An Inventor's Glossary: Patent Licensing and Tech Transfer

Tuesday, Jul 11th, 2017

Have you ever wondered why patent licensing matters? Maybe you’ve heard the words “tech transfer” and weren’t sure exactly what that means. We’ll define both terms below and explain why they are critical to American inventors.

Patent Licensing

If you follow our blog, you’ve seen posts about patent licensing like this one covering why universities matter. But what is patent licensing?

Simply put, patent licensing is the leasing of patent rights to a third party. The original patent recipient retains ownership and receives a set royalty on products created with the patent.

There are two primary reasons why patent licensing matters to inventors:

  • Licensing provides a revenue stream to inventors who don’t have the means to produce the patented product themselves.
  • Licensing allows inventors to focus on what they do best – creating new innovations and breakthroughs – while leaving manufacturing and sales to others.

As illustrated in this IP Watchdog article, licensing at times can be a “safer bet” financially than manufacturing for inventors.

Tech Transfer

Technology transfer is the process of transferring scientific findings from one organization (such as a university research lab) to another (such as a private sector company) for the purpose of further development and commercialization of those findings.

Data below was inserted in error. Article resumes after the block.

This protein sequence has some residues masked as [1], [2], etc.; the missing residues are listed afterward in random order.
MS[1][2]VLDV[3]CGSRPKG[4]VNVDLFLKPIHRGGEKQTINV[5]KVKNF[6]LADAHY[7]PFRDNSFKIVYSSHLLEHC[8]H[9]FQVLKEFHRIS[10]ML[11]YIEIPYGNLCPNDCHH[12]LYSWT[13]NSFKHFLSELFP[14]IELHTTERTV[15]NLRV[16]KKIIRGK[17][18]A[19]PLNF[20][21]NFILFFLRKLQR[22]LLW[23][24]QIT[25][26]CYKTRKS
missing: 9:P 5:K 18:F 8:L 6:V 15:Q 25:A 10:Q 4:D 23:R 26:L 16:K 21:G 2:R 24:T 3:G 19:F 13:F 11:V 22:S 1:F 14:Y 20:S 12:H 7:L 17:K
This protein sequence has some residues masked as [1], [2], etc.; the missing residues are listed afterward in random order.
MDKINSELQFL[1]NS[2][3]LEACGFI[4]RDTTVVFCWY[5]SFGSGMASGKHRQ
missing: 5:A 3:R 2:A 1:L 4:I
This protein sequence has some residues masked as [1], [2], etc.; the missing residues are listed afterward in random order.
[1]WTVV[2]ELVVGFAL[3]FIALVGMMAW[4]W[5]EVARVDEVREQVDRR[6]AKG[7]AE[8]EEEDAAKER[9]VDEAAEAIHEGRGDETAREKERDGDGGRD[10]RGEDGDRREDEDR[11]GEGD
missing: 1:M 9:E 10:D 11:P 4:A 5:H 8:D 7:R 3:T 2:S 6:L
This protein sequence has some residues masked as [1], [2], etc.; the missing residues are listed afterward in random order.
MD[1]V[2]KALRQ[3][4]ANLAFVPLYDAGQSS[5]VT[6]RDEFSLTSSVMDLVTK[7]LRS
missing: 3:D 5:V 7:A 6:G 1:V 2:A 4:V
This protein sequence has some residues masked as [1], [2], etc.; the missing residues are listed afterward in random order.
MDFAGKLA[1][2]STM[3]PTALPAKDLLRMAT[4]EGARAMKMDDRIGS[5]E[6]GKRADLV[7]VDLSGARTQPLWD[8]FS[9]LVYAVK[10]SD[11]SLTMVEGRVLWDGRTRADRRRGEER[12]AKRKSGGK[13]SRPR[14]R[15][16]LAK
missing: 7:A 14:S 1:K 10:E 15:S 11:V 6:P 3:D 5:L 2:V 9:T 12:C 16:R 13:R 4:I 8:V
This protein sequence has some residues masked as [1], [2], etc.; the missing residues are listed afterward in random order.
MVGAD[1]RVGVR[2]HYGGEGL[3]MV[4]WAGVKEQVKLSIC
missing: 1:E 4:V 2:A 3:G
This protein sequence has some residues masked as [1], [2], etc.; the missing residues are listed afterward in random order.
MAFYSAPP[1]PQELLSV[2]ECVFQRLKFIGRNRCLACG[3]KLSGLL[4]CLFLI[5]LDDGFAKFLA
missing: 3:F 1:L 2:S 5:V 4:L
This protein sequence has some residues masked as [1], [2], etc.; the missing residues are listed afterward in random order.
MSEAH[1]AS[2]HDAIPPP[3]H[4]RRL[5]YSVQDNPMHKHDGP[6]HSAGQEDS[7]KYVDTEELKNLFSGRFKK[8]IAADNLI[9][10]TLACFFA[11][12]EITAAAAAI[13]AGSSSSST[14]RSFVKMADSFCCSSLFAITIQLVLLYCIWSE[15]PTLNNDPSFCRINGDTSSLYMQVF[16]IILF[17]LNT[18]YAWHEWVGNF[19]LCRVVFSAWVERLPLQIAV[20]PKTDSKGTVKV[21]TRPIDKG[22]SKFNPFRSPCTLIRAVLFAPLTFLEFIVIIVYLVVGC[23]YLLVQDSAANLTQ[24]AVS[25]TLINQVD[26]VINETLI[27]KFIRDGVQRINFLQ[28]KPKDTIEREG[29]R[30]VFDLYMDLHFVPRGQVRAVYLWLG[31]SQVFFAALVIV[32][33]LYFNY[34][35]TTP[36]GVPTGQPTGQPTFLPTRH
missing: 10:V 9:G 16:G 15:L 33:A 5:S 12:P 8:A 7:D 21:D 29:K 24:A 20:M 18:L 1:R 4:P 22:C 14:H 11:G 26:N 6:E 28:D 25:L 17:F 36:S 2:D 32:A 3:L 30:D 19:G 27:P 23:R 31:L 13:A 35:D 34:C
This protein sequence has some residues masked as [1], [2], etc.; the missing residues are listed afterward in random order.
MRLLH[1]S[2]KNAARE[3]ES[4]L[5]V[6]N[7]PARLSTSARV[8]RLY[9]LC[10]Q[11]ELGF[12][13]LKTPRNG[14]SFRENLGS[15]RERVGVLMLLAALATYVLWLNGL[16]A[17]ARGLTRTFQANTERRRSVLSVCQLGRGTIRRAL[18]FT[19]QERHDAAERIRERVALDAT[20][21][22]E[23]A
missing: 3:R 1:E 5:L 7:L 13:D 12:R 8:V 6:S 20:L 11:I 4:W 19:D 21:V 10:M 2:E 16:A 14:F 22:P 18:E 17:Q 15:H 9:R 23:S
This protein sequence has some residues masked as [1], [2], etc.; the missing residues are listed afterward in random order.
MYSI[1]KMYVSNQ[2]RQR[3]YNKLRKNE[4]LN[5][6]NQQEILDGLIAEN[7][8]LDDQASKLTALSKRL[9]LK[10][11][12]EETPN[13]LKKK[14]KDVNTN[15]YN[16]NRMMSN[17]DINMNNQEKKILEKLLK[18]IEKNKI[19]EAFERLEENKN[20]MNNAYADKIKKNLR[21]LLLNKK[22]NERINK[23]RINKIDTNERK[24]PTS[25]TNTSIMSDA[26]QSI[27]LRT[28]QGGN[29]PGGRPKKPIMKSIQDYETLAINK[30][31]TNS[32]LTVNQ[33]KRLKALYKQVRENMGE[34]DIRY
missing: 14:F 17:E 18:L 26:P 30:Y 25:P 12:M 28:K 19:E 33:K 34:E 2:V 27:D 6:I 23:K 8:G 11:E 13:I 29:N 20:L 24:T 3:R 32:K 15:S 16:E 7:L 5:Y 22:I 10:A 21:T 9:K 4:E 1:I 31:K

Why does tech transfer matter? Imagine that you are a researcher at an academic institution and your specialty is in finding cutting-edge solutions to life threatening diseases. After three years of costly and time-intensive testing you’ve created a cure that will save hundreds of thousands of lives each year. The best, and likely only, way to ensure that your cure can reach the people that need it most is by transferring that research and any necessary technology to a firm that specializes in developing products and bringing them to market. That’s tech transfer.

Additionally, tech transfer will allow your organization to recoup costs and bring in revenue that will allow your research into new cures to continue. Without this process, your life-saving work ends.

Interested in reading more “An Inventor’s Glossary” blog posts? Click here to learn about Section 101 and click here to learn about Demand Letters and Inter Partes Review.

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